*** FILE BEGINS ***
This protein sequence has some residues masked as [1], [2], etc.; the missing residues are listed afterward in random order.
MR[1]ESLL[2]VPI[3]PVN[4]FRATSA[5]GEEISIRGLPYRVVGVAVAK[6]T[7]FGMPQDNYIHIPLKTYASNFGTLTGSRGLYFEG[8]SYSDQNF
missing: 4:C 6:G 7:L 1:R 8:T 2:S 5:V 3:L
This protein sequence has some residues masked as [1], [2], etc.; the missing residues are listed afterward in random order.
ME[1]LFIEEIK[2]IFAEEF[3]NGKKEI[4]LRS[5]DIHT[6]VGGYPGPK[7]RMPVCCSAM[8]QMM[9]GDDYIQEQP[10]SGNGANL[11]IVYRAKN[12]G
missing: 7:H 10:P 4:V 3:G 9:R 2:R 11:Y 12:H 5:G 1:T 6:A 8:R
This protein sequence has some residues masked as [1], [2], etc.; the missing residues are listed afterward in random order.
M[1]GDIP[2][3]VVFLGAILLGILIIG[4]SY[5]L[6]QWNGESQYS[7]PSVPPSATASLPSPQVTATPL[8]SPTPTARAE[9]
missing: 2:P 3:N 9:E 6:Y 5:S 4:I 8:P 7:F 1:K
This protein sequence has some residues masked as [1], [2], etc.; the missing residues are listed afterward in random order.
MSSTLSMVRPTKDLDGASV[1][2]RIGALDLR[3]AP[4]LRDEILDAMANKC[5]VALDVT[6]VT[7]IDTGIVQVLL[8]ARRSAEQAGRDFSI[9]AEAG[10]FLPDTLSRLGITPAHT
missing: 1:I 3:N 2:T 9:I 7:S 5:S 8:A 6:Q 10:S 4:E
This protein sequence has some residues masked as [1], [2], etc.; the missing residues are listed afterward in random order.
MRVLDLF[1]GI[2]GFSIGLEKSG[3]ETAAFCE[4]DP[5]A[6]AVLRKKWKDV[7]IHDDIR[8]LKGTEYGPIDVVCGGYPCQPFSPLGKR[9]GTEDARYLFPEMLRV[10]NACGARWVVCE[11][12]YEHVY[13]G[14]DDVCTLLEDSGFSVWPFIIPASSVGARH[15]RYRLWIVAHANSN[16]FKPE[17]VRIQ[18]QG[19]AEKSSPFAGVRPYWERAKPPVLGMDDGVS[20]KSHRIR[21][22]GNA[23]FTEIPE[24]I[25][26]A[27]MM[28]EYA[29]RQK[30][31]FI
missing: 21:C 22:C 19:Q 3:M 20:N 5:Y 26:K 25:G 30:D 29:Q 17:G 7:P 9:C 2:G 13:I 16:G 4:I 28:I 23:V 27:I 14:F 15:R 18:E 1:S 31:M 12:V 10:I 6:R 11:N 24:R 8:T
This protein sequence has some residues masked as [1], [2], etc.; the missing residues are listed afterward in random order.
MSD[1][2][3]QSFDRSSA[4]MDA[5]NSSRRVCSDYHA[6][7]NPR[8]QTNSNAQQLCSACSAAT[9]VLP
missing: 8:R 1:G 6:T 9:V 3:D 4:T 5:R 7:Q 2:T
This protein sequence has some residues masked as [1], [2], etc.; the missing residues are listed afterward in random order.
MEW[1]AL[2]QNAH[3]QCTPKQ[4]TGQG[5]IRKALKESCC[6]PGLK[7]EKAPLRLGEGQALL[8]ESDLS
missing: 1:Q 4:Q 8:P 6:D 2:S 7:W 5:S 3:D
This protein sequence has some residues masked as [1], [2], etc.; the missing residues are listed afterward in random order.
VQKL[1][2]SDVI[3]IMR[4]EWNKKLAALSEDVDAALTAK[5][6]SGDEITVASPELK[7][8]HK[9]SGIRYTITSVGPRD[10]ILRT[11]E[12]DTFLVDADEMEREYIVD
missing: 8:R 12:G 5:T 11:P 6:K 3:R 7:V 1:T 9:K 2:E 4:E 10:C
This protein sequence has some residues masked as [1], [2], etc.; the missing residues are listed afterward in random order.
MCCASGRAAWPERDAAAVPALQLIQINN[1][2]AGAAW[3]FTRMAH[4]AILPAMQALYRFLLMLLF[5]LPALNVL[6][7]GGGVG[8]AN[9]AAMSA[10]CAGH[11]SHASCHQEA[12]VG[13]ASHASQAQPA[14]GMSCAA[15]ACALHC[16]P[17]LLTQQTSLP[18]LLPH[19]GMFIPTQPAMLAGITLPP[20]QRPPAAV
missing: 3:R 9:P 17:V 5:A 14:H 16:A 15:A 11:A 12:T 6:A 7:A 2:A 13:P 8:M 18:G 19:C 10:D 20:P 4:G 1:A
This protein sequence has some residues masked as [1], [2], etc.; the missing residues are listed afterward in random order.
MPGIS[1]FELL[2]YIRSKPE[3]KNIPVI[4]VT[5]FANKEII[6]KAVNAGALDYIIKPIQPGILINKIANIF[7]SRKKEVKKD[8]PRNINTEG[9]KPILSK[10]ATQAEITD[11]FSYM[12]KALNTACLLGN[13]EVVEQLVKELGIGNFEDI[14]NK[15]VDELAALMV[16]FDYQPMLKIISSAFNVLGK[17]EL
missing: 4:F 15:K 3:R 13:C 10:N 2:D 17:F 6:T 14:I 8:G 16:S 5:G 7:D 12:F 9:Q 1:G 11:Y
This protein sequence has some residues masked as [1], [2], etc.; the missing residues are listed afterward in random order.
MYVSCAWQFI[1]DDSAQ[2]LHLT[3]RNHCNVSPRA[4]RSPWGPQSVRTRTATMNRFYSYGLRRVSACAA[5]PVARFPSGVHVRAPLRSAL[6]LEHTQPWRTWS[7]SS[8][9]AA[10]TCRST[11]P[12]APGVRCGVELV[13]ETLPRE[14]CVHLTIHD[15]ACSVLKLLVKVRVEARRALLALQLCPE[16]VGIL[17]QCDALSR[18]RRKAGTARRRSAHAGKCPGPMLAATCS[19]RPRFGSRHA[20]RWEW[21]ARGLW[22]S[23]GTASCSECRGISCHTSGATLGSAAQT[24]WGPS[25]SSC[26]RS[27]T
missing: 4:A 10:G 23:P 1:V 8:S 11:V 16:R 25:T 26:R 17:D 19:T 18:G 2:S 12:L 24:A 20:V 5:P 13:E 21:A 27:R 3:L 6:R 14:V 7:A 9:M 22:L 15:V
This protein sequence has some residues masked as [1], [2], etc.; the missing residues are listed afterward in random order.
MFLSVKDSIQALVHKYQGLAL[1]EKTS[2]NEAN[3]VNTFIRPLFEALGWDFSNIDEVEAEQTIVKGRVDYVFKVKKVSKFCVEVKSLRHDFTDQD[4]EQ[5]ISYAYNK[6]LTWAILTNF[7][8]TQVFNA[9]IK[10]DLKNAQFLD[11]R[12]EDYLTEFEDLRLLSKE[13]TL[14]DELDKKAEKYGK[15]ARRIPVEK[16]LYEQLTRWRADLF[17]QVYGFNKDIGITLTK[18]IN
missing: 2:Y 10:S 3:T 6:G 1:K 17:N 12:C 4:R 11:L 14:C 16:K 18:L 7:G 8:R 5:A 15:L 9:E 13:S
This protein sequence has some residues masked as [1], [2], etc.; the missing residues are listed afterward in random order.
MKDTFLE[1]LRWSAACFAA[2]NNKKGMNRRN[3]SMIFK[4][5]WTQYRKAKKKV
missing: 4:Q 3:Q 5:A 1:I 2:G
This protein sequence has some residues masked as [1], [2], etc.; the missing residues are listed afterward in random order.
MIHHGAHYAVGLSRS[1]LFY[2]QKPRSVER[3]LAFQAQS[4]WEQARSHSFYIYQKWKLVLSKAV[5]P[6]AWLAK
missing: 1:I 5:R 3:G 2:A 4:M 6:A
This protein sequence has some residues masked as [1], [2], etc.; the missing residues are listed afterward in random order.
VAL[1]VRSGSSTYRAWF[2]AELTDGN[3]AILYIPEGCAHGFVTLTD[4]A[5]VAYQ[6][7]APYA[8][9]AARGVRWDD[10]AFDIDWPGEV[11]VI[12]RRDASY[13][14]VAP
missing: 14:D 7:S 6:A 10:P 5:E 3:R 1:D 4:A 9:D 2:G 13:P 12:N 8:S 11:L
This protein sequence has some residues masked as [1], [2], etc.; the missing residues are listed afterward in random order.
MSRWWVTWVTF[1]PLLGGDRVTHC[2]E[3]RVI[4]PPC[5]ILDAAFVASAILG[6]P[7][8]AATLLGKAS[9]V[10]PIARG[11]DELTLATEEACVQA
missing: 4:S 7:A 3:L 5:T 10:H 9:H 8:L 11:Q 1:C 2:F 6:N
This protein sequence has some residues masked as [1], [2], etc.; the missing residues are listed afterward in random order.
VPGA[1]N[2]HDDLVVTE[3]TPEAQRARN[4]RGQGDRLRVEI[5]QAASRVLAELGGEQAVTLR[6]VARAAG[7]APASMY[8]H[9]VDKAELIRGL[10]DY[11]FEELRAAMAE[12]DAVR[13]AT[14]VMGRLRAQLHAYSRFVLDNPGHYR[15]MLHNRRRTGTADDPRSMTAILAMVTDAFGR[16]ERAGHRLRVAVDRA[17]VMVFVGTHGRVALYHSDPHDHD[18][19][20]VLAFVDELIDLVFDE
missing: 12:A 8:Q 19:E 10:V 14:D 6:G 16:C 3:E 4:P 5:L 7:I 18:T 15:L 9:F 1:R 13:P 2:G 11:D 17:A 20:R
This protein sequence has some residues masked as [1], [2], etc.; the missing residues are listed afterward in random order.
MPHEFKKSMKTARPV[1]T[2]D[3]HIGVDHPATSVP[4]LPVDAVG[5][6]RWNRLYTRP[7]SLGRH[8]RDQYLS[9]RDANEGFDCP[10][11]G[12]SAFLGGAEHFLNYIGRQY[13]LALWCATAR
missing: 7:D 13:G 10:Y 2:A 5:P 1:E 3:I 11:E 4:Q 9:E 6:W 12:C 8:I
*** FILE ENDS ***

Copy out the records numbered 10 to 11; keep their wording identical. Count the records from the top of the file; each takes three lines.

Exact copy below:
This protein sequence has some residues masked as [1], [2], etc.; the missing residues are listed afterward in random order.
MPGIS[1]FELL[2]YIRSKPE[3]KNIPVI[4]VT[5]FANKEII[6]KAVNAGALDYIIKPIQPGILINKIANIF[7]SRKKEVKKD[8]PRNINTEG[9]KPILSK[10]ATQAEITD[11]FSYM[12]KALNTACLLGN[13]EVVEQLVKELGIGNFEDI[14]NK[15]VDELAALMV[16]FDYQPMLKIISSAFNVLGK[17]EL
missing: 4:F 15:K 3:R 13:C 10:N 2:D 17:F 6:T 14:I 8:G 16:S 5:G 7:D 12:F 9:Q 1:G 11:Y
This protein sequence has some residues masked as [1], [2], etc.; the missing residues are listed afterward in random order.
MYVSCAWQFI[1]DDSAQ[2]LHLT[3]RNHCNVSPRA[4]RSPWGPQSVRTRTATMNRFYSYGLRRVSACAA[5]PVARFPSGVHVRAPLRSAL[6]LEHTQPWRTWS[7]SS[8][9]AA[10]TCRST[11]P[12]APGVRCGVELV[13]ETLPRE[14]CVHLTIHD[15]ACSVLKLLVKVRVEARRALLALQLCPE[16]VGIL[17]QCDALSR[18]RRKAGTARRRSAHAGKCPGPMLAATCS[19]RPRFGSRHA[20]RWEW[21]ARGLW[22]S[23]GTASCSECRGISCHTSGATLGSAAQT[24]WGPS[25]SSC[26]RS[27]T
missing: 4:A 10:G 23:P 1:V 8:S 11:V 16:R 25:T 26:R 17:D 19:T 18:G 2:S 12:L 24:A 20:V 5:P 13:E 21:A 27:R 3:L 6:R 14:V 7:A 9:M 22:L 15:V